Sally Heming’s Babies’ Daddy’s Birthday or Daughters of the American Revolution, Unite!

By Kim Hunter

Sally Heming’s babies’ daddy was born April 13, 1743 and grew up to be the third president of the United States after virtually single handedly drafting the Declaration of Independence and practicing law where he defended what little rights freed slaves had in the 18th Century. This was more than paradoxical because Sally Heming’s babies’ daddy owned Sally Hemings and her babies. In fact, he owned most of the people related to Sally Hemings that weren’t born on the African continent.

You can find out all about this in a really thick, intriguing, meticulously documented work of nonfiction called “The Hemings of Monticello: An American Family” by Annette Gordon-Reed (Norton, 2008) to be found at fine independent sellers of new and/or used books near you.

Part of the reason the book is so thick is that the relationship between Hemings and her babies’ daddy was so convoluted, at once extraordinary and utter typical. It was typical in that white slave masters frequently raped enslaved black women and children were born from the attacks. The third president of the United States, impregnated Sally when she was about 14 years old. Part of what was unusual about this case was that the babies’ daddy took Hemings to Paris where slavery wasn’t recognized and she almost stayed and became free. The slave master told her that her children would be free if she came back to the U.S with him, so, thinking she would sacrifice her freedom for her children’s freedom, she returned to slavery in the U.S.

There were myriad other machinations in the exceedingly tangled relationship between Sally Hemings and third president of the United States. She, for example, was the half-sister of the President’s wife. While her children were not freed as promised, they were giving relatively better work that most of the other African Americans held in bondage. Their positions as house slaves and, I suspect, their slave master’s need to keep the relationship discreet as possible, afforded Sally access to materials goods rarely possessed by enslaved people.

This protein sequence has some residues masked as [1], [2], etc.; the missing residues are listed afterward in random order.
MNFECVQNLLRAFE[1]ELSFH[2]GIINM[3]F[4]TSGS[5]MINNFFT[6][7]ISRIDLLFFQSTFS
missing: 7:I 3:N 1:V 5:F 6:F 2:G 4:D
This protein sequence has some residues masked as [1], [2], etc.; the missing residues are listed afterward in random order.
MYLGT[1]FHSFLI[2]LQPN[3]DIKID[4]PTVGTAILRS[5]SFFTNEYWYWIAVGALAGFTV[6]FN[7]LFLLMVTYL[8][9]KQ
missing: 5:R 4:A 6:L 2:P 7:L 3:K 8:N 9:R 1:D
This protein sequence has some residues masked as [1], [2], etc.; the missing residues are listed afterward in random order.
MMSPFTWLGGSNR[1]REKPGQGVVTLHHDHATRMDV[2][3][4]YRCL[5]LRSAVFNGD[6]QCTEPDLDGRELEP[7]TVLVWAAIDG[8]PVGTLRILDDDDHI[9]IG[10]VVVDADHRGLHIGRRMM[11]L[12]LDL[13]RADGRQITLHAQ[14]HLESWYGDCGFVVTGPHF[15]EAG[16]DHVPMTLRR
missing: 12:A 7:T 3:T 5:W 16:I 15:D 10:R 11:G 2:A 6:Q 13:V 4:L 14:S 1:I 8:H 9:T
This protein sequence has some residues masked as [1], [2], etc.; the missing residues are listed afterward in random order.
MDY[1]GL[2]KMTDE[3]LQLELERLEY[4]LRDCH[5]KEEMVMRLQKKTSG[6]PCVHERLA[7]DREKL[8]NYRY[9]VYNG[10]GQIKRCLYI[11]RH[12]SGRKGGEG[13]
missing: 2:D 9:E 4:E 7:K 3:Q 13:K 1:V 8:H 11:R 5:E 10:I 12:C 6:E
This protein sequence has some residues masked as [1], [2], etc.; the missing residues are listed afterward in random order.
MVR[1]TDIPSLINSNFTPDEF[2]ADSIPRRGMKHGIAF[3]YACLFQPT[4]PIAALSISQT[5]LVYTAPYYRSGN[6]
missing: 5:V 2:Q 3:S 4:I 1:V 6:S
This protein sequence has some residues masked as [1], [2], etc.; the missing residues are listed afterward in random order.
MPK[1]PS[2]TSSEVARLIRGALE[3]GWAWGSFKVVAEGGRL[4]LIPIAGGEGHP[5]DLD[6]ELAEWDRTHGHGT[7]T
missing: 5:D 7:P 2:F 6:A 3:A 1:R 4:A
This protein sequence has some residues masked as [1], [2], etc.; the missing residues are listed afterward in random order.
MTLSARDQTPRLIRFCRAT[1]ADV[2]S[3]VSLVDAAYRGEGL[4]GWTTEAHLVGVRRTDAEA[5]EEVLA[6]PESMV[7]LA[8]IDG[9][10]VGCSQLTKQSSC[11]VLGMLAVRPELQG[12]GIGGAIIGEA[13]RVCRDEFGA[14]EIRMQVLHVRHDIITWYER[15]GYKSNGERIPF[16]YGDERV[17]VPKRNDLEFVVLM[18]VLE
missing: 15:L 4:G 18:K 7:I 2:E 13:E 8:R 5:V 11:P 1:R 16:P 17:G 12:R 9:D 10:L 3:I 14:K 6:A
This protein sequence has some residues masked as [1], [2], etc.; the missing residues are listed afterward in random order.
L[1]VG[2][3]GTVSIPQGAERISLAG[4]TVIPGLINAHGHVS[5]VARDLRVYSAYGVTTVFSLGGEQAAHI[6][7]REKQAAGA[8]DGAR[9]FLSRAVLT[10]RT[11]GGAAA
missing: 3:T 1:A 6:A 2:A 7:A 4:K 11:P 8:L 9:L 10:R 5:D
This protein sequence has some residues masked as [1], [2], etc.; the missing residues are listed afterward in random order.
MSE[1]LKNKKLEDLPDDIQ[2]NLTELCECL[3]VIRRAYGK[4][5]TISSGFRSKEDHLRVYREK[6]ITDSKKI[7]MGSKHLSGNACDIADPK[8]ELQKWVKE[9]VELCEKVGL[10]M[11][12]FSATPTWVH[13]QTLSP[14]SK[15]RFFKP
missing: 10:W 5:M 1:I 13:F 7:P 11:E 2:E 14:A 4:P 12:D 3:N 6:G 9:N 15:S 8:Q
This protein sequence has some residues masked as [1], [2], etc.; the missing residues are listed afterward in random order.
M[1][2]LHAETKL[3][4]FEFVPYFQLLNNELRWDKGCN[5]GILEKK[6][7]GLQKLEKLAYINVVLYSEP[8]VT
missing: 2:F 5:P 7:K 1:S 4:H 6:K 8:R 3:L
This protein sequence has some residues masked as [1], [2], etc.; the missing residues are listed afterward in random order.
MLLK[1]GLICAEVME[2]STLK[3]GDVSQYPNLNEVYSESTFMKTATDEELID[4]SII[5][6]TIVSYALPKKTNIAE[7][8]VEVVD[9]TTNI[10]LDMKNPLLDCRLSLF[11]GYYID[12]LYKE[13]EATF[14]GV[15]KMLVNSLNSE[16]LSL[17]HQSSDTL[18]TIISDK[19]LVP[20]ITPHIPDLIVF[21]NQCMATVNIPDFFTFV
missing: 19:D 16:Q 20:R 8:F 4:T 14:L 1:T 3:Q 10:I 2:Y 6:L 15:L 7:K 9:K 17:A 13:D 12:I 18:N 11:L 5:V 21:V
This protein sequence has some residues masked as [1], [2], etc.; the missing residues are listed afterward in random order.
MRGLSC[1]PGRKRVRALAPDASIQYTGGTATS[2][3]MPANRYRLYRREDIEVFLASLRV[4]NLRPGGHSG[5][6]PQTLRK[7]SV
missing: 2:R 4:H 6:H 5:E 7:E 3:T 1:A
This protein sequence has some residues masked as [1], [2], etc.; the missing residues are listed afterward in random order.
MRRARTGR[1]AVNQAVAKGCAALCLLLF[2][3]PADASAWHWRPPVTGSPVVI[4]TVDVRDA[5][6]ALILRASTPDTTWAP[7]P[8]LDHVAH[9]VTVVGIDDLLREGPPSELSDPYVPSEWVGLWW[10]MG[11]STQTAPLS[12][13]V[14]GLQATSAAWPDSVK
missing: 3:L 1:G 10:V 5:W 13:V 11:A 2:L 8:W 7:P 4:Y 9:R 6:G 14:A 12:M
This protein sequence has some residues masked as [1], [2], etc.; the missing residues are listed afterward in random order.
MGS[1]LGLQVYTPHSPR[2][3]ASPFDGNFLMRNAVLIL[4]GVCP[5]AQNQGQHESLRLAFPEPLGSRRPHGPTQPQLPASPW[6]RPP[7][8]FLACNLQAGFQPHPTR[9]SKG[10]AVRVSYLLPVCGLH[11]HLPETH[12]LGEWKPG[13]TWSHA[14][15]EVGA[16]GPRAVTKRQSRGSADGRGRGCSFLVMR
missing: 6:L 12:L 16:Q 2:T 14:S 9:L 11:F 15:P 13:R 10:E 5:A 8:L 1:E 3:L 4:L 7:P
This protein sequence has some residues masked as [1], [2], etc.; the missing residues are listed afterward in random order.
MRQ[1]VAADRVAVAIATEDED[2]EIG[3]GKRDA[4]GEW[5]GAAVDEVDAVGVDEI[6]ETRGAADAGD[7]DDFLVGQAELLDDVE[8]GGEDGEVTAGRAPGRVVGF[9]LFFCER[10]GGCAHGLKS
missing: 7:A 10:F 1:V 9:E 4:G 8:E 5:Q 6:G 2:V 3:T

This story and others like it resonate today not just because promulgators of lies and “alternative facts” want to revise US history as romanticized fantasy, but because African Americans have unearthed these stories to integrate the Daughters of the American Revolution (DAR).

Previous to the truth-telling through DNA that proved what we many of us knew, the DAR was an all-white and quite reactionary group. In 1939, they blocked the legendary diva Marian Anderson from performing at the DAR Constitution Hall because she was black. (The DAR did relent and change their racist policies after 75,000 people attended what amounted to protest concert to hear Anderson on the steps of the Lincoln Memorial.)

This causes me to recall the famous quote by the author and Nobel Laureate William Faulkner: “The past is never dead. It’s not even the past.” We should remember that as we commemorate the 274th birthday of Sally Hemings’ babies’ daddy. Next year’s 275th commemoration will, of course be bigger and so we can all expect the story of her and her offspring will get even more attention.

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